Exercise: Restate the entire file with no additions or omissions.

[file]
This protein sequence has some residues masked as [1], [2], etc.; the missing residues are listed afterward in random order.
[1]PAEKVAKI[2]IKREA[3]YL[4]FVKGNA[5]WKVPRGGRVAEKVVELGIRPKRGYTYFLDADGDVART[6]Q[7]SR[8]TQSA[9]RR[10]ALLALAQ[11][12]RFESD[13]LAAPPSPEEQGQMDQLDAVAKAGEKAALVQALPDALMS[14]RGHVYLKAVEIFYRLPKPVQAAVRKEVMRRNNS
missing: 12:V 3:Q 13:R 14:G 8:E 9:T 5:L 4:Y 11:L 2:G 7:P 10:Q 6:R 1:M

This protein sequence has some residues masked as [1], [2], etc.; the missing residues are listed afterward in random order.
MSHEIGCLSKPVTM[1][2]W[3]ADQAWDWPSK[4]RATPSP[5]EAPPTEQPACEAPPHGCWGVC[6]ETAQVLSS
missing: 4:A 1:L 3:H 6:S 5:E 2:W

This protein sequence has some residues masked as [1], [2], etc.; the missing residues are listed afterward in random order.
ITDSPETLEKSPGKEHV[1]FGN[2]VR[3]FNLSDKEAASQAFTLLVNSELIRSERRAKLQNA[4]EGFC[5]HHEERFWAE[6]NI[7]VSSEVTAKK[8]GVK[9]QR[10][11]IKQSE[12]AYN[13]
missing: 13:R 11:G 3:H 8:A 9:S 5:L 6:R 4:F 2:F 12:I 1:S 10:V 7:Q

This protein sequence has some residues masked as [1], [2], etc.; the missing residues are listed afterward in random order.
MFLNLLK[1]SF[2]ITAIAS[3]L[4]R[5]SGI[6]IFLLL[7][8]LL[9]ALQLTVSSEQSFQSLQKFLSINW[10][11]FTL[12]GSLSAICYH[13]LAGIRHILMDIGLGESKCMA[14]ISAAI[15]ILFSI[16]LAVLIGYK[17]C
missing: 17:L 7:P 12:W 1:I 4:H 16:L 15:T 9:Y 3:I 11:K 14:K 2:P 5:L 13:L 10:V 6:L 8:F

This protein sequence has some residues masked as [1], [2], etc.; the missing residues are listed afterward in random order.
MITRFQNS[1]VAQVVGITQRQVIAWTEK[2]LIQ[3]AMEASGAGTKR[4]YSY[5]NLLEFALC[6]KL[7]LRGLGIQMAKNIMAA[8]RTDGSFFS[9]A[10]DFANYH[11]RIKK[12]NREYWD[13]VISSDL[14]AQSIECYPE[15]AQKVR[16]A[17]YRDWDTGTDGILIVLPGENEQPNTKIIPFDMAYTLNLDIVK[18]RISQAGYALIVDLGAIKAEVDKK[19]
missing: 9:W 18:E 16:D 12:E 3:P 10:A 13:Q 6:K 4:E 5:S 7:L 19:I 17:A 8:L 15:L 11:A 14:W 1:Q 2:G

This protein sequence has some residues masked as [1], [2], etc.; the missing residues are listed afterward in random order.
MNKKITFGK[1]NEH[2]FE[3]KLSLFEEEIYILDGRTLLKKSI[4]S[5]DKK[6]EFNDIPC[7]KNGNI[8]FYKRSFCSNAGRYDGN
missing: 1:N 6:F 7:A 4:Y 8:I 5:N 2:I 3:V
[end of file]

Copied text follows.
This protein sequence has some residues masked as [1], [2], etc.; the missing residues are listed afterward in random order.
[1]PAEKVAKI[2]IKREA[3]YL[4]FVKGNA[5]WKVPRGGRVAEKVVELGIRPKRGYTYFLDADGDVART[6]Q[7]SR[8]TQSA[9]RR[10]ALLALAQ[11][12]RFESD[13]LAAPPSPEEQGQMDQLDAVAKAGEKAALVQALPDALMS[14]RGHVYLKAVEIFYRLPKPVQAAVRKEVMRRNNS
missing: 12:V 3:Q 13:R 14:G 8:E 9:T 5:L 4:Y 11:L 2:G 7:P 10:Q 6:R 1:M

This protein sequence has some residues masked as [1], [2], etc.; the missing residues are listed afterward in random order.
MSHEIGCLSKPVTM[1][2]W[3]ADQAWDWPSK[4]RATPSP[5]EAPPTEQPACEAPPHGCWGVC[6]ETAQVLSS
missing: 4:A 1:L 3:H 6:S 5:E 2:W

This protein sequence has some residues masked as [1], [2], etc.; the missing residues are listed afterward in random order.
ITDSPETLEKSPGKEHV[1]FGN[2]VR[3]FNLSDKEAASQAFTLLVNSELIRSERRAKLQNA[4]EGFC[5]HHEERFWAE[6]NI[7]VSSEVTAKK[8]GVK[9]QR[10][11]IKQSE[12]AYN[13]
missing: 13:R 11:G 3:H 8:A 9:S 5:L 6:R 4:F 2:F 12:I 1:S 10:V 7:Q

This protein sequence has some residues masked as [1], [2], etc.; the missing residues are listed afterward in random order.
MFLNLLK[1]SF[2]ITAIAS[3]L[4]R[5]SGI[6]IFLLL[7][8]LL[9]ALQLTVSSEQSFQSLQKFLSINW[10][11]FTL[12]GSLSAICYH[13]LAGIRHILMDIGLGESKCMA[14]ISAAI[15]ILFSI[16]LAVLIGYK[17]C
missing: 17:L 7:P 12:W 1:I 4:H 16:L 15:T 9:Y 3:I 11:K 14:K 2:P 5:L 13:L 10:V 6:L 8:F

This protein sequence has some residues masked as [1], [2], etc.; the missing residues are listed afterward in random order.
MITRFQNS[1]VAQVVGITQRQVIAWTEK[2]LIQ[3]AMEASGAGTKR[4]YSY[5]NLLEFALC[6]KL[7]LRGLGIQMAKNIMAA[8]RTDGSFFS[9]A[10]DFANYH[11]RIKK[12]NREYWD[13]VISSDL[14]AQSIECYPE[15]AQKVR[16]A[17]YRDWDTGTDGILIVLPGENEQPNTKIIPFDMAYTLNLDIVK[18]RISQAGYALIVDLGAIKAEVDKK[19]
missing: 9:W 18:E 16:D 12:E 3:P 10:A 13:Q 6:K 4:E 5:S 7:L 19:I 17:A 8:L 15:L 11:A 14:W 1:Q 2:G

This protein sequence has some residues masked as [1], [2], etc.; the missing residues are listed afterward in random order.
MNKKITFGK[1]NEH[2]FE[3]KLSLFEEEIYILDGRTLLKKSI[4]S[5]DKK[6]EFNDIPC[7]KNGNI[8]FYKRSFCSNAGRYDGN
missing: 1:N 6:F 7:A 4:Y 8:I 5:N 2:I 3:V